Lean in action or inaction?

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Lean in action or inaction?

Garage mechanics and their workshops can be great places to study Lean and see what works and what does not.                          Your first impressions are usually right.

Good systems allow mechanics to go straight to parts, tools, fittings and consumables that they need; no time wasted looking for things or walking backwards and forwards to and from different areas of the workshop. They have regularly used items close at hand (literally at arm’s length), and other less regular things stored a few steps away or on a mobile trolley. Usually where they can see what is there and just as importantly what is out or missing. What we in the Lean industry recognise as shadow-boarding or visual management, but often good garages just know it helps to stop inadvertent mistakes happening i.e. error proofing/poka-yoke.


Bad garages take longer than expected. It might only be 2 or 3 minutes searching in a messy cupboard, 1 minute here and 30 seconds there to find the right tool and then minutes spent walking backwards and forwards to fetch the parts needed from a chaotic storeroom, but they all add up and who is paying? You are.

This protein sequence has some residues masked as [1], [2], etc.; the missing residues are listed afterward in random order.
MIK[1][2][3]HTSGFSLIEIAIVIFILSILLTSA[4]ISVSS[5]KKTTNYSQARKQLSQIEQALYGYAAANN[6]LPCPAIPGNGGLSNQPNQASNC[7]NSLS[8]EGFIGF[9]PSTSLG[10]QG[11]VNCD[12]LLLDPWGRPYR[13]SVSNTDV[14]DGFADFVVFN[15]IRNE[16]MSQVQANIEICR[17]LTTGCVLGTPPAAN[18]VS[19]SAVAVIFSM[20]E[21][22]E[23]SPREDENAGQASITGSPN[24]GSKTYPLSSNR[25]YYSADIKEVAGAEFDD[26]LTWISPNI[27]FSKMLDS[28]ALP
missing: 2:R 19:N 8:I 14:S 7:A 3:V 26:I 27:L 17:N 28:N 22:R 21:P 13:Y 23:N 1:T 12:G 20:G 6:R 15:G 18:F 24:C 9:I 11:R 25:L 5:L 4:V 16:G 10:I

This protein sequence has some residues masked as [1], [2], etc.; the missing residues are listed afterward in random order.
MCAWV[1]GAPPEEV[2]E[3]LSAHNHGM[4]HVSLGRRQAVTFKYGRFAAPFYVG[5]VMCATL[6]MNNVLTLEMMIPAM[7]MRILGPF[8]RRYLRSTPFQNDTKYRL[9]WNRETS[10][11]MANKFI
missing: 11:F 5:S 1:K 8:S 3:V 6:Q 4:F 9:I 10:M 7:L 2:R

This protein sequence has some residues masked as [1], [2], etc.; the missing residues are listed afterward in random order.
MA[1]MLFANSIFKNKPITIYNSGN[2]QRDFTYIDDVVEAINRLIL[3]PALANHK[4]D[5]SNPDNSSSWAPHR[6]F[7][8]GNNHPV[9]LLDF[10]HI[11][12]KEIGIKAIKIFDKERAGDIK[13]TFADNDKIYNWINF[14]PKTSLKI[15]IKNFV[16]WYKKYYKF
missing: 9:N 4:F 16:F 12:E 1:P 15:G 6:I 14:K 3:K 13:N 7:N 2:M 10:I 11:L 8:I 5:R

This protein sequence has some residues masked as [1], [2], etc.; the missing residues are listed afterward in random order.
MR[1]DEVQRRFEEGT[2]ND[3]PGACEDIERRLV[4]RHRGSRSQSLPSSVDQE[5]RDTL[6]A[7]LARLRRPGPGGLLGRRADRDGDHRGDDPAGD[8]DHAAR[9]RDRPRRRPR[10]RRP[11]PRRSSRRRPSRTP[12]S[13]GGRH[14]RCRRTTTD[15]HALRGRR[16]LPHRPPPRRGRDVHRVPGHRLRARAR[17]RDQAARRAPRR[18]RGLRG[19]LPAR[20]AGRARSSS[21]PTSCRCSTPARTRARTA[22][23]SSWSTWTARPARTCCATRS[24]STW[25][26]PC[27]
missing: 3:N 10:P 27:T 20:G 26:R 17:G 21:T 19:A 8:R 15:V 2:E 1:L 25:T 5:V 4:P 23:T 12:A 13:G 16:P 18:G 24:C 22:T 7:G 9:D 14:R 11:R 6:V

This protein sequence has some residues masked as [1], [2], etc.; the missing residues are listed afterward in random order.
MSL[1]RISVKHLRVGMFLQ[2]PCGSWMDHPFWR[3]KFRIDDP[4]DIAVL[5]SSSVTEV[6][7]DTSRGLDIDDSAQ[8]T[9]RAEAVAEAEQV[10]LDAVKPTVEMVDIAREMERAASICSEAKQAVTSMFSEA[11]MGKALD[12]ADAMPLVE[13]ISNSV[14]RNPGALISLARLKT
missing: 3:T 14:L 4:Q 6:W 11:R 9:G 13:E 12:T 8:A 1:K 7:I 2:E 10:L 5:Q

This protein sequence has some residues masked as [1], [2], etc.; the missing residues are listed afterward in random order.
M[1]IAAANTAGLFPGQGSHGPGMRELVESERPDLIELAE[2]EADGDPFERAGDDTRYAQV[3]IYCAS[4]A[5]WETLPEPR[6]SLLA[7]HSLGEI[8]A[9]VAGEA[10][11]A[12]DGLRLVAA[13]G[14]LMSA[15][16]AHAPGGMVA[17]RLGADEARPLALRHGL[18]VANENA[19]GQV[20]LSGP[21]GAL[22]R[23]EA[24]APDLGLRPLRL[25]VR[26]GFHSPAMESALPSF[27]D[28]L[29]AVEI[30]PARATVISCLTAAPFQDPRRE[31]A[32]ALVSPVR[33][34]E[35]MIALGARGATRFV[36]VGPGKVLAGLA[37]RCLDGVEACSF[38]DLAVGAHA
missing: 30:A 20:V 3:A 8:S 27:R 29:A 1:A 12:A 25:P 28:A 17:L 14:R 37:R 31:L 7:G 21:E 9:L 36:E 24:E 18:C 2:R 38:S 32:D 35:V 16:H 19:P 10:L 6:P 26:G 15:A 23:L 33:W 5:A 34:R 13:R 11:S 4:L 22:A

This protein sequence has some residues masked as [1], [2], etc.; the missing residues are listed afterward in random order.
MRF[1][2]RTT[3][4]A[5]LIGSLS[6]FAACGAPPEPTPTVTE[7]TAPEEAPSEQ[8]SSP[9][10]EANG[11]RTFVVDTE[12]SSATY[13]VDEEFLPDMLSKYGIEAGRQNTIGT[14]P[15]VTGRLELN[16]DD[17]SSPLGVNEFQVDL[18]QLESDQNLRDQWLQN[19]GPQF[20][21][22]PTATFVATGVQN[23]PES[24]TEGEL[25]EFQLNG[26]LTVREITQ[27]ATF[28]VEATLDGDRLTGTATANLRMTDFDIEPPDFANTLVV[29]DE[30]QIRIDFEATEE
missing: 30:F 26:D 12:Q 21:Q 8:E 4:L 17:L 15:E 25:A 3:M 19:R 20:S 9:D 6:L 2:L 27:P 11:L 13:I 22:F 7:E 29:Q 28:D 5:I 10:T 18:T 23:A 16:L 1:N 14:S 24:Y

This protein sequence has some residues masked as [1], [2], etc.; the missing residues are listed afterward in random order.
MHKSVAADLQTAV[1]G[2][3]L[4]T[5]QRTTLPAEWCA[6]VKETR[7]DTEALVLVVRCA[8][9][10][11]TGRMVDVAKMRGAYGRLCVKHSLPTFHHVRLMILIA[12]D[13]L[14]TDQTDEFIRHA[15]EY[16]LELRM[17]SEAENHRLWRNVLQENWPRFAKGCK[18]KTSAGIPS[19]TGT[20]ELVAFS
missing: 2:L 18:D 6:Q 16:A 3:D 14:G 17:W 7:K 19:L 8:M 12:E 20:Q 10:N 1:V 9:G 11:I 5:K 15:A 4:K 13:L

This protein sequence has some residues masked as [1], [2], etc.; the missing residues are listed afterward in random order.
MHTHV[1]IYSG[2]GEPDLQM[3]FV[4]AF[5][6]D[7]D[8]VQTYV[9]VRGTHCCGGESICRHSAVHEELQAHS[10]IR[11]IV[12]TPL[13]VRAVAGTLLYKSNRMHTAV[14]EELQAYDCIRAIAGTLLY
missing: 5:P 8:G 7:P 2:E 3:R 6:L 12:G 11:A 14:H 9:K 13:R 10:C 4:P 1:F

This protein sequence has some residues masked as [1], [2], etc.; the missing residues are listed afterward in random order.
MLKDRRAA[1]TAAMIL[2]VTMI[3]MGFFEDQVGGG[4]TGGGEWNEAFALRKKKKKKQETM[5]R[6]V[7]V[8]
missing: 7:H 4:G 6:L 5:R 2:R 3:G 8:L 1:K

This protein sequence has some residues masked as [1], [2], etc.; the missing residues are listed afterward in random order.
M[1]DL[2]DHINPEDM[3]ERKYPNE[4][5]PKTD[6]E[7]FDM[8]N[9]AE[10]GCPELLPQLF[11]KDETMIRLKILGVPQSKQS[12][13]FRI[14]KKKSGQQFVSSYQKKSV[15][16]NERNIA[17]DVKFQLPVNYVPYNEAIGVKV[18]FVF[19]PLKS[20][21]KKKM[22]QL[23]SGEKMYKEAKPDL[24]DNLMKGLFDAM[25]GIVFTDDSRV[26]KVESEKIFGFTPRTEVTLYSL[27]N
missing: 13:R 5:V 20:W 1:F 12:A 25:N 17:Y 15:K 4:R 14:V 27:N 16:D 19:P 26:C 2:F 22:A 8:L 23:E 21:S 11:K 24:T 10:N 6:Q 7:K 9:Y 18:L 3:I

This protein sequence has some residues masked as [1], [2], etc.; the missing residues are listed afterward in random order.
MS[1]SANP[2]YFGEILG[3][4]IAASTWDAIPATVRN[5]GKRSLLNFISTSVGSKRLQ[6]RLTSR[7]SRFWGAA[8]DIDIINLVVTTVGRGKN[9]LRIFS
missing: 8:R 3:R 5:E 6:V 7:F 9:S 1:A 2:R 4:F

However, the time-related cost may be the least of your Lean worries.

Dirty and poorly organised places that don’t uphold any kind of housekeeping or cleaning standards (Hey it’s a dirty job!). They may introduce swarf, grit, particles or debris into the mechanism during service requiring a replacement part. Once fitted this can cause another problem, which they won’t ever admit (or even realise) is their fault. You pay for a second garage session and more new parts and even more time…

I once had the misfortune to use such a place as, my usual garage was fully booked, and the alternative garage would come and collect my car from home in the morning and drop back in the evening, which was very convenient. I realised my mistake when during the following weekend after they had completed a straightforward service, I was cleaning my car and happened to open the bonnet. I wanted to vacuum out some annoying small leaves that were in danger of blocking my drainage holes that Autumn when I found a used bolt and a small specialist tool sitting in the water channel at the bottom of my windscreen but under the bonnet (hood for the USA).  I hate to think what the consequences of either or both bouncing into the engine compartment after a pothole bump would be. Potentially pretty catastrophic.


I took both items back to the garage and saw the premises for the 1st time. A real mess and similar to my chaotic pictures. No wonder they hadn’t even noticed the items were missing. Despite them being very apologetic I never went back. Although now I am tempted to return and help them implement simple Lean systems to make life better all around.

My advice is to look for some tell-tale signs. Your car returned with oil marks and maybe footprints, sticky steering wheel etc.  If you visit to drop off and can see the workshop, look for the hygiene standards and good workplace organisation.


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